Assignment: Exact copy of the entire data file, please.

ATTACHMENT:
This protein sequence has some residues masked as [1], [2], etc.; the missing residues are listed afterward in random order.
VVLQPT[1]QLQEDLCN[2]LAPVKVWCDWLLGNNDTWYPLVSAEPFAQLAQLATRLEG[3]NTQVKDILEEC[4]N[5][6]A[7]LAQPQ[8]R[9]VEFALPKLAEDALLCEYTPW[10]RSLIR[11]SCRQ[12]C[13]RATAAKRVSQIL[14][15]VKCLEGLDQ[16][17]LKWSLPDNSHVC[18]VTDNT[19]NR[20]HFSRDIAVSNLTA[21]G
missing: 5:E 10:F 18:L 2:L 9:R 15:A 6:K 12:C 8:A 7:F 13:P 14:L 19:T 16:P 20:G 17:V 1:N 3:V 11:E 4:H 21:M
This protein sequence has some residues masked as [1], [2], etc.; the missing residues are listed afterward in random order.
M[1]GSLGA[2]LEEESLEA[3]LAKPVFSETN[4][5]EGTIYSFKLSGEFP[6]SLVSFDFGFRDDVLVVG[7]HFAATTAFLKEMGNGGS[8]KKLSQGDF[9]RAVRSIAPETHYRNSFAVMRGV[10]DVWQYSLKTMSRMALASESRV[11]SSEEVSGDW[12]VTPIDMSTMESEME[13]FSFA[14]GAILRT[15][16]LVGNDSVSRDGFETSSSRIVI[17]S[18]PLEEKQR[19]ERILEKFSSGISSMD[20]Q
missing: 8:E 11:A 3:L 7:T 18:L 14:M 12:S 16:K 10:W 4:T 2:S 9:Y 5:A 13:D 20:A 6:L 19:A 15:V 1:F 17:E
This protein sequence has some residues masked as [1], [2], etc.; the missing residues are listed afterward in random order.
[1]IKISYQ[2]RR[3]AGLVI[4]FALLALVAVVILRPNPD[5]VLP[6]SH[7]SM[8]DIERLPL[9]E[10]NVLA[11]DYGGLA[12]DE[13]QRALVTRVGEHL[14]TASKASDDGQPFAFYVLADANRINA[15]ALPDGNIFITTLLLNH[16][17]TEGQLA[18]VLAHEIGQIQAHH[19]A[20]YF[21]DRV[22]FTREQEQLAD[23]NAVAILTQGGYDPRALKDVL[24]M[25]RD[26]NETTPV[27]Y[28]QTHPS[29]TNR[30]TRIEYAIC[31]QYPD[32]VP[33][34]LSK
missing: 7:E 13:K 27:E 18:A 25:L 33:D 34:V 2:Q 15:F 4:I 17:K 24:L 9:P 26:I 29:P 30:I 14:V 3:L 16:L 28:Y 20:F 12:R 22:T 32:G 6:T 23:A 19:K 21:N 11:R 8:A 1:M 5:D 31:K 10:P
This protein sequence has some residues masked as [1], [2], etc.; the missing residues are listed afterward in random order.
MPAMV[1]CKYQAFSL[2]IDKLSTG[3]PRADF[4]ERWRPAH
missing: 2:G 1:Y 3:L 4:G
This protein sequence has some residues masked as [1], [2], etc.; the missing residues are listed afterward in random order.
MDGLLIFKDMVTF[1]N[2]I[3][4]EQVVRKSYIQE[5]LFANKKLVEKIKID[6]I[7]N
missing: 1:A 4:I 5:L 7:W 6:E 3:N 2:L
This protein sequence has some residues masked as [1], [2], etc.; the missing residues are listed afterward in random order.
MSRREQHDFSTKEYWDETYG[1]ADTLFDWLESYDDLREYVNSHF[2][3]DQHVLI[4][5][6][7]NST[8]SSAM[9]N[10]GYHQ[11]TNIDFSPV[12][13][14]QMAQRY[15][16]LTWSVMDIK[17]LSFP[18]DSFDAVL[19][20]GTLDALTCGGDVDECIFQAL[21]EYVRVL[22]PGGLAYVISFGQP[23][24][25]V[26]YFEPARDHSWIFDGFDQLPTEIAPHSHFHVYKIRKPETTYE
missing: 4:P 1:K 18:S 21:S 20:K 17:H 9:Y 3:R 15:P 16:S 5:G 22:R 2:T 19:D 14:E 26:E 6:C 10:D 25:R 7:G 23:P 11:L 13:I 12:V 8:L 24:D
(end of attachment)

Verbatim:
This protein sequence has some residues masked as [1], [2], etc.; the missing residues are listed afterward in random order.
VVLQPT[1]QLQEDLCN[2]LAPVKVWCDWLLGNNDTWYPLVSAEPFAQLAQLATRLEG[3]NTQVKDILEEC[4]N[5][6]A[7]LAQPQ[8]R[9]VEFALPKLAEDALLCEYTPW[10]RSLIR[11]SCRQ[12]C[13]RATAAKRVSQIL[14][15]VKCLEGLDQ[16][17]LKWSLPDNSHVC[18]VTDNT[19]NR[20]HFSRDIAVSNLTA[21]G
missing: 5:E 10:F 18:L 2:L 9:R 15:A 6:K 12:C 8:A 7:F 13:P 14:L 19:T 16:P 20:G 17:V 1:N 3:V 11:E 4:H 21:M
This protein sequence has some residues masked as [1], [2], etc.; the missing residues are listed afterward in random order.
M[1]GSLGA[2]LEEESLEA[3]LAKPVFSETN[4][5]EGTIYSFKLSGEFP[6]SLVSFDFGFRDDVLVVG[7]HFAATTAFLKEMGNGGS[8]KKLSQGDF[9]RAVRSIAPETHYRNSFAVMRGV[10]DVWQYSLKTMSRMALASESRV[11]SSEEVSGDW[12]VTPIDMSTMESEME[13]FSFA[14]GAILRT[15][16]LVGNDSVSRDGFETSSSRIVI[17]S[18]PLEEKQR[19]ERILEKFSSGISSMD[20]Q
missing: 8:E 11:A 3:L 7:T 18:L 14:M 12:S 16:K 10:W 4:T 2:S 9:Y 5:A 13:D 20:A 6:L 19:A 15:V 1:F 17:E
This protein sequence has some residues masked as [1], [2], etc.; the missing residues are listed afterward in random order.
[1]IKISYQ[2]RR[3]AGLVI[4]FALLALVAVVILRPNPD[5]VLP[6]SH[7]SM[8]DIERLPL[9]E[10]NVLA[11]DYGGLA[12]DE[13]QRALVTRVGEHL[14]TASKASDDGQPFAFYVLADANRINA[15]ALPDGNIFITTLLLNH[16][17]TEGQLA[18]VLAHEIGQIQAHH[19]A[20]YF[21]DRV[22]FTREQEQLAD[23]NAVAILTQGGYDPRALKDVL[24]M[25]RD[26]NETTPV[27]Y[28]QTHPS[29]TNR[30]TRIEYAIC[31]QYPD[32]VP[33][34]LSK
missing: 7:E 13:K 27:E 18:A 25:L 33:D 34:V 2:Q 15:F 4:I 17:K 24:L 9:P 26:I 29:P 30:I 14:V 3:L 16:L 28:Y 20:F 12:R 22:T 32:G 6:T 23:A 19:K 21:N 11:R 8:A 1:M 5:D 31:K 10:P
This protein sequence has some residues masked as [1], [2], etc.; the missing residues are listed afterward in random order.
MPAMV[1]CKYQAFSL[2]IDKLSTG[3]PRADF[4]ERWRPAH
missing: 2:G 1:Y 3:L 4:G
This protein sequence has some residues masked as [1], [2], etc.; the missing residues are listed afterward in random order.
MDGLLIFKDMVTF[1]N[2]I[3][4]EQVVRKSYIQE[5]LFANKKLVEKIKID[6]I[7]N
missing: 1:A 4:I 5:L 7:W 6:E 3:N 2:L
This protein sequence has some residues masked as [1], [2], etc.; the missing residues are listed afterward in random order.
MSRREQHDFSTKEYWDETYG[1]ADTLFDWLESYDDLREYVNSHF[2][3]DQHVLI[4][5][6][7]NST[8]SSAM[9]N[10]GYHQ[11]TNIDFSPV[12][13][14]QMAQRY[15][16]LTWSVMDIK[17]LSFP[18]DSFDAVL[19][20]GTLDALTCGGDVDECIFQAL[21]EYVRVL[22]PGGLAYVISFGQP[23][24][25]V[26]YFEPARDHSWIFDGFDQLPTEIAPHSHFHVYKIRKPETTYE
missing: 4:P 1:K 18:S 21:S 20:K 17:H 9:Y 3:R 15:P 16:S 5:G 22:R 2:T 19:D 14:E 26:E 6:C 10:D 25:R 7:G 23:P 11:L 13:I 12:V 8:L 24:D